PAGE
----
True North’s 2.99 per cent offer was in no way a “loss leader,” says the company’s owner, suggesting it’s leading sales in markets where offered.
“We believe in the Walmart philosophy of everyday low prices,” Dan Eisner told MortgageBrokerNews.ca. “We don’t pick and choose who we give the offer to, and it has never meant to be a loss-leader, in fact, it has led sales over the time it’s been available in B.C. and Alberta.”
The brokerage, relying on a heavy Internet presence to drive business to several upscale storefront locations, experienced a rush of traffic in the weeks leading up to the new mortgage rules. The timing makes it harder to gauge just how many of those deals were initiated because of the offer and not the media blitz surrounding the tighter mortgage rules.
Eisner’s comments – meant to address critics of buydowns – follows the company’s announcement last month that it would hawk its own offer of 2.99 on a five-year fixed – becoming what it bills as “the first Canadian mortgage broker to break the 3 per cent threshold."
The full-featured mortgage offer – exclusive to Canada’s two most western provinces – is being funded through Street and First National, with Eisner relying on buydowns to effect it. He isn’t disclosing the exact impact of that reduction on his commission.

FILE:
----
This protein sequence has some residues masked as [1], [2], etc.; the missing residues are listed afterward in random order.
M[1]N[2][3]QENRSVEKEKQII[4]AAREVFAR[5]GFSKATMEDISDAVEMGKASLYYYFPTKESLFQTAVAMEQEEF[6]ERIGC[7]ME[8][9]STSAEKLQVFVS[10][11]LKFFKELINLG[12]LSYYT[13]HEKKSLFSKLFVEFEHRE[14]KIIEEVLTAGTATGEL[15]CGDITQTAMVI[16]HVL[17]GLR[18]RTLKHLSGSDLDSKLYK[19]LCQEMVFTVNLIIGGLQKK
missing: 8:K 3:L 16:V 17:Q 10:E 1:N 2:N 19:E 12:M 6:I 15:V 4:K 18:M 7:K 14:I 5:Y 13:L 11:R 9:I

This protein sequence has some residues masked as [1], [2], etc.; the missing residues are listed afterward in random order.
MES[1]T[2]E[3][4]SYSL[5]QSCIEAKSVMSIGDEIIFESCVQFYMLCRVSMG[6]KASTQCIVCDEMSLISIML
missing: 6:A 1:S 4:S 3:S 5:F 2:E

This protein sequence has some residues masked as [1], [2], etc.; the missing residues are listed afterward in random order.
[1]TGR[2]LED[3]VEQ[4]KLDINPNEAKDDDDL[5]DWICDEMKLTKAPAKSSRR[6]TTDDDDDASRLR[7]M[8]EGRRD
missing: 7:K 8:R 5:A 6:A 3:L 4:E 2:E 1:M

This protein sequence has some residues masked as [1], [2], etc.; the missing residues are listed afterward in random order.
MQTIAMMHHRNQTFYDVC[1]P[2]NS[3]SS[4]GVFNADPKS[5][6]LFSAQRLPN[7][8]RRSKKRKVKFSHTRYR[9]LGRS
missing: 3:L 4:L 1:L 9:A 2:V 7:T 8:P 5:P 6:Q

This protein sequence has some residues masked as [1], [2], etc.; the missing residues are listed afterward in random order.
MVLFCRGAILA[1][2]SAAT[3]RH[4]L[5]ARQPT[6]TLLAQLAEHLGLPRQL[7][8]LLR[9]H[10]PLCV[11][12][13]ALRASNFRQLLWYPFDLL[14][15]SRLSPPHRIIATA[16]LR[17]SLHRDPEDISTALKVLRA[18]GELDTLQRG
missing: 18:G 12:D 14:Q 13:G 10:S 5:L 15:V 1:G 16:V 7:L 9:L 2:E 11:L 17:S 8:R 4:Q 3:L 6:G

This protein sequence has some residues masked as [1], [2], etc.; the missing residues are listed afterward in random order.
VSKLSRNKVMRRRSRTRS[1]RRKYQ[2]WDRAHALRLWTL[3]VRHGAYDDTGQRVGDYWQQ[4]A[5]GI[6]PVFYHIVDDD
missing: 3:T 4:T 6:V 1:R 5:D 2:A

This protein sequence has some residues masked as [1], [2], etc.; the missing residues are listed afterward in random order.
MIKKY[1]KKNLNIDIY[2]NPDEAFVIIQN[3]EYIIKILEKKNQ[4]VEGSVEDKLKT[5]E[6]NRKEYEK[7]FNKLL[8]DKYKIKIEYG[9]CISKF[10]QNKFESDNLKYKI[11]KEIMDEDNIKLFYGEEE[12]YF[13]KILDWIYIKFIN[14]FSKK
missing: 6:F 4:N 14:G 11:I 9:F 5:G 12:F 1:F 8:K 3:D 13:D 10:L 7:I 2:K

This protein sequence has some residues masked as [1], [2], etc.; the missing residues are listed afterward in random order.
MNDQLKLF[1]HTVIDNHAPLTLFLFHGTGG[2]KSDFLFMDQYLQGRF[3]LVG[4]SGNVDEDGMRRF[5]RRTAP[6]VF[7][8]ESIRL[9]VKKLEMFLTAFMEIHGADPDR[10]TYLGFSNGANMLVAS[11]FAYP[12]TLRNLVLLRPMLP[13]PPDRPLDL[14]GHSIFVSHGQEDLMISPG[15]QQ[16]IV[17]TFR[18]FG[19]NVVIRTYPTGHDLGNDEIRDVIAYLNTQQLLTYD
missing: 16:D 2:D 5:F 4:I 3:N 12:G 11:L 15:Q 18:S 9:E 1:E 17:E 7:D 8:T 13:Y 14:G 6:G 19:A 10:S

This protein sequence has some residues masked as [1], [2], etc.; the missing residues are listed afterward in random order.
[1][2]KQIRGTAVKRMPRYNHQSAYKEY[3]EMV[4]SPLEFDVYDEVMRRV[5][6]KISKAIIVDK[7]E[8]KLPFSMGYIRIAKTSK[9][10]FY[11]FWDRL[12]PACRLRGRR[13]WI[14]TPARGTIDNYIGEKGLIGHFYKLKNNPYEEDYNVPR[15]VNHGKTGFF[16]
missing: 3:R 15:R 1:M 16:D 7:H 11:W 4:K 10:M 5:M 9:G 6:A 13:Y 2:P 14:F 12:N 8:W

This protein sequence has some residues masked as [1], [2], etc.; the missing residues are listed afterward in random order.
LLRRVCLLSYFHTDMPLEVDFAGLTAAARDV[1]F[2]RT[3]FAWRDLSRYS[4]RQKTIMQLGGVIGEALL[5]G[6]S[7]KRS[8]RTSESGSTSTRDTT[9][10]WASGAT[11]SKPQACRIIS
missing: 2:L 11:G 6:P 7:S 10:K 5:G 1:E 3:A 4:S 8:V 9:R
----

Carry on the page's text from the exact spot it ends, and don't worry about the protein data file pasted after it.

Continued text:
But unlike the majority of brokers who use that same sorts of arrangements to protect a deal, or keep a client from going to a competitor, True North has committed to making its 2.99 offer available across the board and to all qualifying clients in B.C. and Alberta.
There’s growing concern among many that the willingness to heavily promote bought-down rates as a rule and not the exception will ultimately devalue brokering in the eyes of consumers.
Eisner argues that his own buydowns still allow him healthy return – one more in keeping with historical remuneration values.
Still, the tighter mortgage rules ushered in this week may ultimately test his resolve to keep the 2.99 offer, said one analyst Thursday, pointing to True North’s focus on volume – something that may be harder to come by in a rapidly cooling market.
Eisner doesn’t necessarily disagree.
“The effect of the mortgage rules does concern me,” he told MortgageBrokerNews.ca.